Just by the name, we know this elasticity is about two very specific variables: Income and Demand. Specifically, we compare the percentage change in income to the percentage change in quantity demanded it caused:
Income Elasticity of Demand
% Change in Quantity Demanded
% Change in Income
Sign is Everything!
When calculating the Income Elasticity of Demand, and unlike when we calculate the Price Elasticity of Demand, we care greatly about the sign.
Suppose we’re analyzing the effect of a 10% increase in income on consumption of a good. Nice… more moolah is always better than less moolah, but I digress…
One of two things can happen: either consumers want more of the good or consumers want less of the good.
If the good is normal, like eating out at nice restaurants, consumers will buy more of it as their income rises; we represent this by a rightward shift of the Demand curve.
Think about it. When our incomes rise, we eat out at nice places more often. Ah, the life…
There is a positive relationship here: more income, more consumption, so the elasticity is going to be positive as well:
More Income, Greater Demand
Income Elasticity of Demand > 0
Naturally, this positive relationship between income and Demand occurs when income decreases as well. When our incomes fall, we eat out at nice places less often. Less income, less consumption. Life is a bit sadden then.
If the good is inferior, like eating out at fast-food outlets, consumers will buy less of it as their income rises; we represent this by a leftward shift of the Demand curve
Think about it. When our income rise, we eat out at this type of places less often. We are going to the nice restaurants instead, right? We lower our consumption of inferior goods and boost our consumption of normal goods.
There is a negative relationship here: more income, less consumption, so the elasticity is going to be negative as well:
More Income & Smaller Demand
Income Elasticity of Demand < 0
Naturally, this negative relationship between income and Demand occurs when income decreases as well. When our incomes fall, if we really have our minds set on eating out, we do so at fast-food outlets, which are cheap. Less income, more consumption. Not healthy, though.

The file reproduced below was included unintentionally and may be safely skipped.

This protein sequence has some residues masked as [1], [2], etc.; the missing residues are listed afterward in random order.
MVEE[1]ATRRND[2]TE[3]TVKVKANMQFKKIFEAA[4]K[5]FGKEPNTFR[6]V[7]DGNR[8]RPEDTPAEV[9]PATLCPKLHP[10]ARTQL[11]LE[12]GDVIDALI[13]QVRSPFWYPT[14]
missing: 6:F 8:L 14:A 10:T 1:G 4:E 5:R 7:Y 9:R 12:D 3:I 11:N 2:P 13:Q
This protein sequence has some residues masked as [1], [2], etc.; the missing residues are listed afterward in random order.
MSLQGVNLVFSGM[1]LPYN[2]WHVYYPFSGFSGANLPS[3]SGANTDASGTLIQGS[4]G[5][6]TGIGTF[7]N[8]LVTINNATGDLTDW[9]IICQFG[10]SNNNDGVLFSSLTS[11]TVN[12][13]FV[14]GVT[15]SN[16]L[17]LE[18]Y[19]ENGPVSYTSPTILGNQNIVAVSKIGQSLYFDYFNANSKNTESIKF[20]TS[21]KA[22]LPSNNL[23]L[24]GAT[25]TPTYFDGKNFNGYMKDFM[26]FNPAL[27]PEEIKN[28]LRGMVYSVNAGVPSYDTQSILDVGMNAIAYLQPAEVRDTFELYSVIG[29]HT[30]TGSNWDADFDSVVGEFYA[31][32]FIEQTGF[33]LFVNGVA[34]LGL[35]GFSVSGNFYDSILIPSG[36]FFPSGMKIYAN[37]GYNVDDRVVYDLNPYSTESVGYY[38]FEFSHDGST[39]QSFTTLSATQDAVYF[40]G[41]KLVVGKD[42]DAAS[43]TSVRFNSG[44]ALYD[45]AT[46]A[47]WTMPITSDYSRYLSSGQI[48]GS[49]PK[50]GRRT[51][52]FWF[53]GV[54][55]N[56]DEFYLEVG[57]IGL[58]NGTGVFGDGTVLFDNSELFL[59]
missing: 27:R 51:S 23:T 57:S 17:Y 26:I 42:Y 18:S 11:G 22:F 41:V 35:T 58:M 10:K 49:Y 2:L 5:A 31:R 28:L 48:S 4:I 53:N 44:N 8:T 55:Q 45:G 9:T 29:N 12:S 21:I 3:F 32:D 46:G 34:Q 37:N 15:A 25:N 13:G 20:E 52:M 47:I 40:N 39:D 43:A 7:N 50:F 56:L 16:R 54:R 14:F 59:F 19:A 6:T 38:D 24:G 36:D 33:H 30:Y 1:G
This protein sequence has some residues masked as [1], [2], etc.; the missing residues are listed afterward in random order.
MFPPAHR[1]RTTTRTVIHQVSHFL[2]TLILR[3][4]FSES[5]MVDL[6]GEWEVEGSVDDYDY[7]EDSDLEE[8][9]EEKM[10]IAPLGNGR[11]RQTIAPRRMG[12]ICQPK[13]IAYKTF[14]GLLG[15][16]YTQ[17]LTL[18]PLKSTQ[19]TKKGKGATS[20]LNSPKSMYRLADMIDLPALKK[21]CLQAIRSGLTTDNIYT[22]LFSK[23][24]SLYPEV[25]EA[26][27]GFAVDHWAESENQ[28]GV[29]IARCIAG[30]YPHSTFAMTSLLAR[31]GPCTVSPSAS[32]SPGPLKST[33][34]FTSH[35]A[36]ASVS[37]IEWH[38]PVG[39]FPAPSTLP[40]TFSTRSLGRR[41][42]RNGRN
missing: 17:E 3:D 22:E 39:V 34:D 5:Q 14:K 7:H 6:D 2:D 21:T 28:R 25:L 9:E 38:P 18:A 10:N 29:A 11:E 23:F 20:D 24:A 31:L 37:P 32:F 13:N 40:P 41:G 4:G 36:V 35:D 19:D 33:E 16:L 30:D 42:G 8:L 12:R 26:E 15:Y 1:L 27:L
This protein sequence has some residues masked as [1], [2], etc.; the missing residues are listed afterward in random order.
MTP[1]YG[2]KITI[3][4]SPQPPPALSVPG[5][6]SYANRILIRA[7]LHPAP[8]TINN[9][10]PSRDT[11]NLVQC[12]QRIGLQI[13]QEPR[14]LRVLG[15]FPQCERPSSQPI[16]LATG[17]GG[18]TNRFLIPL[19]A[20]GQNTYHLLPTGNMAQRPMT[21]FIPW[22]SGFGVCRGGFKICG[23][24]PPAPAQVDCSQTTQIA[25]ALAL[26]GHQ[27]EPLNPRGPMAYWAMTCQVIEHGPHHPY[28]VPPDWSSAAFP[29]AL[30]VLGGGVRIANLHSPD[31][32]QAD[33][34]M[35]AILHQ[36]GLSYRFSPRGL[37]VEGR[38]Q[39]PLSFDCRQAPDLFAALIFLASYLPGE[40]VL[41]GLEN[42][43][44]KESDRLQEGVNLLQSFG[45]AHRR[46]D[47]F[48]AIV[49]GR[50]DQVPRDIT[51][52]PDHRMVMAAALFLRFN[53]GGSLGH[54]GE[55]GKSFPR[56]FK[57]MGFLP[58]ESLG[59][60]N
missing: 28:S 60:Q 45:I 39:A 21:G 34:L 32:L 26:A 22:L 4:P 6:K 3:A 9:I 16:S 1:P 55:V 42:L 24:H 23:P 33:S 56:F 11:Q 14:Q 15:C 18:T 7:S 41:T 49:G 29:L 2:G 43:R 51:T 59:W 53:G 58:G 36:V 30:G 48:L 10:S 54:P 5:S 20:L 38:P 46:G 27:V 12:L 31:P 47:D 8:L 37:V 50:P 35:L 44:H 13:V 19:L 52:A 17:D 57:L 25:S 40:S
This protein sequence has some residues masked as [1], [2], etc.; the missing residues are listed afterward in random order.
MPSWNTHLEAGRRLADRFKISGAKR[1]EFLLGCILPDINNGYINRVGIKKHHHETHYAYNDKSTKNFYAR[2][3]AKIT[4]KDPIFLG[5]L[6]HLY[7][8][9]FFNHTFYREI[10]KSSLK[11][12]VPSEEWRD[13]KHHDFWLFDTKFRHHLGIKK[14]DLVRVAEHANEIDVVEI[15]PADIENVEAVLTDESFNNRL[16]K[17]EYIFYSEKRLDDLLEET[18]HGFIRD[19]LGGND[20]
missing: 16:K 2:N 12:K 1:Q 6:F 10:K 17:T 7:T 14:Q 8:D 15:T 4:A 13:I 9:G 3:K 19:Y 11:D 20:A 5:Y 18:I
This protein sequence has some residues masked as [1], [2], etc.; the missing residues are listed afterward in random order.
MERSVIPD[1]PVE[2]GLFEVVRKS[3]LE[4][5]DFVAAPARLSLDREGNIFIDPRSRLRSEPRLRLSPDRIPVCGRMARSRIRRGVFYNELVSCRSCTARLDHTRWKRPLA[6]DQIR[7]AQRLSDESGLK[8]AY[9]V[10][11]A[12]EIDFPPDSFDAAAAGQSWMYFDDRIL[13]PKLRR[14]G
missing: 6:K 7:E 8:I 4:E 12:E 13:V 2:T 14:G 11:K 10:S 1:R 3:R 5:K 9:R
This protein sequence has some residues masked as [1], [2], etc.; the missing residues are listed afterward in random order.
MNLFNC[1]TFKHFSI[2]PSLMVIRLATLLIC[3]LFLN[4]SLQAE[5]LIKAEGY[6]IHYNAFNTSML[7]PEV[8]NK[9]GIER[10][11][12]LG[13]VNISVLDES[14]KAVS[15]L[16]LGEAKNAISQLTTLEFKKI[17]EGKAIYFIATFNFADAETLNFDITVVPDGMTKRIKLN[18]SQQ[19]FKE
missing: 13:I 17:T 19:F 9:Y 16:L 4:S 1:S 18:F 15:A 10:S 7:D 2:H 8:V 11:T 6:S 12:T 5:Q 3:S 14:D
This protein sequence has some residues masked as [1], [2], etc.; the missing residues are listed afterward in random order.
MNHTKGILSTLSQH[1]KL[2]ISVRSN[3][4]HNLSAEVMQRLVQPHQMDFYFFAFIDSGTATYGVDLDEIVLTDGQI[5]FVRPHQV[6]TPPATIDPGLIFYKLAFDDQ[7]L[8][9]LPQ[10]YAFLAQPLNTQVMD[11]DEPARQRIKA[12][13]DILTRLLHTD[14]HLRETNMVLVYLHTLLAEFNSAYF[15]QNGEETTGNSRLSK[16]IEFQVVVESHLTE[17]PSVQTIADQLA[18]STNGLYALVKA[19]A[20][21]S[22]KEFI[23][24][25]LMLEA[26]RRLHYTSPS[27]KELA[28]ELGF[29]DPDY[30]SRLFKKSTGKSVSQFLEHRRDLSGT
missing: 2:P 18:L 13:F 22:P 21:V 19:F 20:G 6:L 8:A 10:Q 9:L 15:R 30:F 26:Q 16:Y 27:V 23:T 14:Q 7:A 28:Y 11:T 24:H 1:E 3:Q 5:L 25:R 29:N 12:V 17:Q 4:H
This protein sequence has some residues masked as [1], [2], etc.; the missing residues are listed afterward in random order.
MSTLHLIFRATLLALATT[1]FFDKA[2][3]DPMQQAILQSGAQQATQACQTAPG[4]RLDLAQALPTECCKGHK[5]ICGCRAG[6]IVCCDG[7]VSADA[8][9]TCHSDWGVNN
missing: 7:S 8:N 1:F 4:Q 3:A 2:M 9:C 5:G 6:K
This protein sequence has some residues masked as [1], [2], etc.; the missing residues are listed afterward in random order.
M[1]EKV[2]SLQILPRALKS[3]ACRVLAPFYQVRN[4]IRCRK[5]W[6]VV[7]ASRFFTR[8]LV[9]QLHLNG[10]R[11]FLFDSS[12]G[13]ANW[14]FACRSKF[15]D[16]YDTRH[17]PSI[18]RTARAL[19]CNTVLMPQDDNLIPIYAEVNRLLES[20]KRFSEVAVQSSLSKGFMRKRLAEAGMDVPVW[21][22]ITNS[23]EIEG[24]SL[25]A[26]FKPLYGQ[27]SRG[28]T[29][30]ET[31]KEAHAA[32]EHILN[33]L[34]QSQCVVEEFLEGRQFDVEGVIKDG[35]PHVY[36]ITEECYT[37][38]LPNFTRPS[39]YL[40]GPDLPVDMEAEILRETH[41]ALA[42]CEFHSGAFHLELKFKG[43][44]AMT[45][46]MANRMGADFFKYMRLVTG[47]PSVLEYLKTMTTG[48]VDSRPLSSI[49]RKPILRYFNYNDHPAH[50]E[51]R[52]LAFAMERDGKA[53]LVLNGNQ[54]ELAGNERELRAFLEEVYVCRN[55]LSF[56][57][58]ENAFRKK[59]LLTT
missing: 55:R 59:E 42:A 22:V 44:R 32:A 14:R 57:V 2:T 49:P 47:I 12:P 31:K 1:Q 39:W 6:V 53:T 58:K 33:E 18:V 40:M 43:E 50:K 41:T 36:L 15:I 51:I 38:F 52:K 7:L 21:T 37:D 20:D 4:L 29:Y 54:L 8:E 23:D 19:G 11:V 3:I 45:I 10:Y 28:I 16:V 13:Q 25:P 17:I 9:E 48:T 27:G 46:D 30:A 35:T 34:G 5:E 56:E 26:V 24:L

FYI, this happened during the great recession, and fast-food outlets saw an increase in sales: as people feel poorer, they increased their Demand for inferior goods. Read the Financial Times’ Recession Sees Growth in Fast-Food Outlets to learn more.
Sign is Blah (shrugs) on Price Elasticity of Demand
When calculating the Income Elasticity of Demand, as well as when calculating the Cross-Price Elasticity (of Demand), sign matters greatly. This is unlike when we calculate the Price Elasticity of Demand.
Indeed, when calculating the Price Elasticity of Demand, we make our lives simpler by taking the absolute value of the ratio of the percentage change in quantity demanded to the percentage change in price. The reasons why the sign of the Price Elasticity of Demand does not matter are two-fold. First, the Law of Demand tells us quantity demanded and price always react negatively, so the ratio is inevitably negative. Second, when we use the mid-point method, the percentage variations are independent of whether the variable increased or decreased, so the elasticity is the same regardless of whether the price increased or decreased.
On the contrary, the sign of the Income Elasticity of Demand has meaning: regardless of whether income increased or decreased, a positive sign tells us the good is normal whereas a negative sign tells us the good is inferior.